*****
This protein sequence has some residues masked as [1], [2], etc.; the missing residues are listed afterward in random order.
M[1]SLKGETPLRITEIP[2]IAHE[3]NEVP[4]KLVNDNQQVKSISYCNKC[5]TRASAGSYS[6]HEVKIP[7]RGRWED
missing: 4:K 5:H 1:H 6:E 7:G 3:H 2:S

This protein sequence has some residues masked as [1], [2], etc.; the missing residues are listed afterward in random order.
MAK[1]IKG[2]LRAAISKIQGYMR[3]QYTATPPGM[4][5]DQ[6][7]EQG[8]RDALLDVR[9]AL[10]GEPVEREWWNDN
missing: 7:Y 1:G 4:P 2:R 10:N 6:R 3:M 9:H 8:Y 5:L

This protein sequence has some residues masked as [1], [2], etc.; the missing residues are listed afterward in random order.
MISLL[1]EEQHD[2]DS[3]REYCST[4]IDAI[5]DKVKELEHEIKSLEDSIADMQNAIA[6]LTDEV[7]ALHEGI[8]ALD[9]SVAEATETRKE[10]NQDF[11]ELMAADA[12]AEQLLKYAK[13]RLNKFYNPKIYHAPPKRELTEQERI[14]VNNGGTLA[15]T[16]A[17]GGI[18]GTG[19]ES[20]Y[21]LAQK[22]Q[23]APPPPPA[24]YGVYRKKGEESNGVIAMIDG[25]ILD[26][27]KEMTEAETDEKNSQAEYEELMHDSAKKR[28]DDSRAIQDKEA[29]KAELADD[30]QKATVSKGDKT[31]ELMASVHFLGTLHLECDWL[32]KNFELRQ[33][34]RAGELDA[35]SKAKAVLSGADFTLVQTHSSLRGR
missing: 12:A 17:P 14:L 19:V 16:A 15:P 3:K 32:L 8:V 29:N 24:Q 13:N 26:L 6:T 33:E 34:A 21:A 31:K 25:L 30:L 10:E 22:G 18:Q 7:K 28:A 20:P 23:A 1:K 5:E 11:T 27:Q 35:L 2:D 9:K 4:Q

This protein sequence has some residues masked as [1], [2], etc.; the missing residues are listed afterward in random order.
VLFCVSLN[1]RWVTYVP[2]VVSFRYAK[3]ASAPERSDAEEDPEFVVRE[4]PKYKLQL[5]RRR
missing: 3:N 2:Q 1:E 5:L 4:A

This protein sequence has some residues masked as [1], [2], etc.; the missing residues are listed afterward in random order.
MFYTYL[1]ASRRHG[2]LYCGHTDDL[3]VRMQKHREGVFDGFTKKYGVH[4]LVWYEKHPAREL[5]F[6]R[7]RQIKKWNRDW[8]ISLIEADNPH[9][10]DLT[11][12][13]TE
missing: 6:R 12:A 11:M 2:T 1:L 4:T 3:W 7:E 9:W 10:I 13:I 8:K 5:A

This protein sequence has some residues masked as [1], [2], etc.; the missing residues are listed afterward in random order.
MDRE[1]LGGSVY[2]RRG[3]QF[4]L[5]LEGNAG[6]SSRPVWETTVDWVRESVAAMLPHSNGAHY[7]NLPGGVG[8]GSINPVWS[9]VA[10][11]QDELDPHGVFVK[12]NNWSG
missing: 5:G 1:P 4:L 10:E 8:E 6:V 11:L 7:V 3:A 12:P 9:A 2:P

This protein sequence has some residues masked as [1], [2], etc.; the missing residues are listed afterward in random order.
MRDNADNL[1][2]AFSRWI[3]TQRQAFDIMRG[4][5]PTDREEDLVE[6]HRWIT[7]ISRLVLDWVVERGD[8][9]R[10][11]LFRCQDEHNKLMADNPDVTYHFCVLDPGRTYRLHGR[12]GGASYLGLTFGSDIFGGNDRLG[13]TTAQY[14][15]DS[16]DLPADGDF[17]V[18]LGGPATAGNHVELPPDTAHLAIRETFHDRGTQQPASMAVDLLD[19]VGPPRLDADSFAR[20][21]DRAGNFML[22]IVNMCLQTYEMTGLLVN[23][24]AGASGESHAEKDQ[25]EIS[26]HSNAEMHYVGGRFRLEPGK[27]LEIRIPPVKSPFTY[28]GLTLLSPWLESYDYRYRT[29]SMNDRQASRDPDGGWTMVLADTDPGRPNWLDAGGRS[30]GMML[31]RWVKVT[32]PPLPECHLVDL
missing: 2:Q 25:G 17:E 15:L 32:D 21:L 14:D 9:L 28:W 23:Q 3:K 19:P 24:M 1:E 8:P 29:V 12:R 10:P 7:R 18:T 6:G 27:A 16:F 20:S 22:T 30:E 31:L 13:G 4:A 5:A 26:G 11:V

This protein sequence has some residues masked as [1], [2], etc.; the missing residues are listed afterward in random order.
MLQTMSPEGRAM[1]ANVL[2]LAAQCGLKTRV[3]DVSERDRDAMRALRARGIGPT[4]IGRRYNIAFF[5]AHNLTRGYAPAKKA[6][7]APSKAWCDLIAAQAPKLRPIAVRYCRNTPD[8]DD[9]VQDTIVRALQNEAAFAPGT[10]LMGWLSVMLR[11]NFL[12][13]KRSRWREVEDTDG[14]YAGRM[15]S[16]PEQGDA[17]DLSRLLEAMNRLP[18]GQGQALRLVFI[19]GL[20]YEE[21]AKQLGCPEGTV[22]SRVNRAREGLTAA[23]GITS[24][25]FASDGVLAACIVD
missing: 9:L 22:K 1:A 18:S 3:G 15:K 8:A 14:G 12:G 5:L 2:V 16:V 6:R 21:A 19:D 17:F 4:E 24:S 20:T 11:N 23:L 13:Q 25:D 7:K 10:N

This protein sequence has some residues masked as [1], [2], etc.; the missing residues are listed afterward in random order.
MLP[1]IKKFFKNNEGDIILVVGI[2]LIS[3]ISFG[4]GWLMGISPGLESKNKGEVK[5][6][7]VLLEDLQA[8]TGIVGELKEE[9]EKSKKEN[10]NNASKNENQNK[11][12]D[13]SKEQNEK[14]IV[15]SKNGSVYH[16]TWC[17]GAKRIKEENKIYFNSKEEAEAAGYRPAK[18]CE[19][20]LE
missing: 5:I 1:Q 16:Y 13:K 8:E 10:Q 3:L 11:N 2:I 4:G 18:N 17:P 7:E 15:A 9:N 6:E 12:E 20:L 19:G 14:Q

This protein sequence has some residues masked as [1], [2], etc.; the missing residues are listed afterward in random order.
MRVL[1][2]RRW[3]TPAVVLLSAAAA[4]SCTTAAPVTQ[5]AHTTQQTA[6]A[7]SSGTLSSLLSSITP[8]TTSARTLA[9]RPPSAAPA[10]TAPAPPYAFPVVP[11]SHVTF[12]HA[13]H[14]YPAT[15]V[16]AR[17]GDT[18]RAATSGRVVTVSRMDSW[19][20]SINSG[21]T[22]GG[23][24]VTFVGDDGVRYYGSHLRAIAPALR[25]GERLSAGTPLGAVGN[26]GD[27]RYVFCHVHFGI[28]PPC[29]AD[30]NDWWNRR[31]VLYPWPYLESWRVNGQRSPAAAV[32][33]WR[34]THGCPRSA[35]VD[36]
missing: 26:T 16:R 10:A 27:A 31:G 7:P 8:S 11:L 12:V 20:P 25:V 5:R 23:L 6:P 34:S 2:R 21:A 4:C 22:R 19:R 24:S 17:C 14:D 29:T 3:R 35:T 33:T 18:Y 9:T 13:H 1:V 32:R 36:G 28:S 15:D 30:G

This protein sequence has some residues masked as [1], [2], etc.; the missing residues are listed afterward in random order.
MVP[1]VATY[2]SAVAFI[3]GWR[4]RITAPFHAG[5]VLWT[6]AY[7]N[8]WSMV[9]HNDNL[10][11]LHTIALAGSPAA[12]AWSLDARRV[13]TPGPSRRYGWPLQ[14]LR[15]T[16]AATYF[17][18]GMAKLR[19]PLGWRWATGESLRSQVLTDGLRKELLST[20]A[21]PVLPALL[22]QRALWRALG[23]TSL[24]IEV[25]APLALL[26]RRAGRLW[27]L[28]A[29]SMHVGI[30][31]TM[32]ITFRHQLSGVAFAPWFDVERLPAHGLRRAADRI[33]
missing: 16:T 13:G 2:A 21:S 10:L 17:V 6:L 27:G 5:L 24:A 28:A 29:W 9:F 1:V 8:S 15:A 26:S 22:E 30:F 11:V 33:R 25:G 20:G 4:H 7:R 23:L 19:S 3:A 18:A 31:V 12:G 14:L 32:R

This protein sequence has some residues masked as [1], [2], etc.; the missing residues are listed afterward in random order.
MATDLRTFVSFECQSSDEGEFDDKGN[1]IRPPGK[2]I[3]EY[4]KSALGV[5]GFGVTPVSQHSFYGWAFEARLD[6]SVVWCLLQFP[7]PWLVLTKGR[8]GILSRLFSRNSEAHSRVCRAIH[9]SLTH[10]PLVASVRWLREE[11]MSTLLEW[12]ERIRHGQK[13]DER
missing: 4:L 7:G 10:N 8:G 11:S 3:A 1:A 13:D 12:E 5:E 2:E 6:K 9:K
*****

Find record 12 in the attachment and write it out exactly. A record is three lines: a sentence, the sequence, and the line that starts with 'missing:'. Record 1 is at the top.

This protein sequence has some residues masked as [1], [2], etc.; the missing residues are listed afterward in random order.
MATDLRTFVSFECQSSDEGEFDDKGN[1]IRPPGK[2]I[3]EY[4]KSALGV[5]GFGVTPVSQHSFYGWAFEARLD[6]SVVWCLLQFP[7]PWLVLTKGR[8]GILSRLFSRNSEAHSRVCRAIH[9]SLTH[10]PLVASVRWLREE[11]MSTLLEW[12]ERIRHGQK[13]DER
missing: 4:L 7:G 10:N 8:G 11:S 3:A 1:A 13:D 12:E 5:E 2:E 6:K 9:K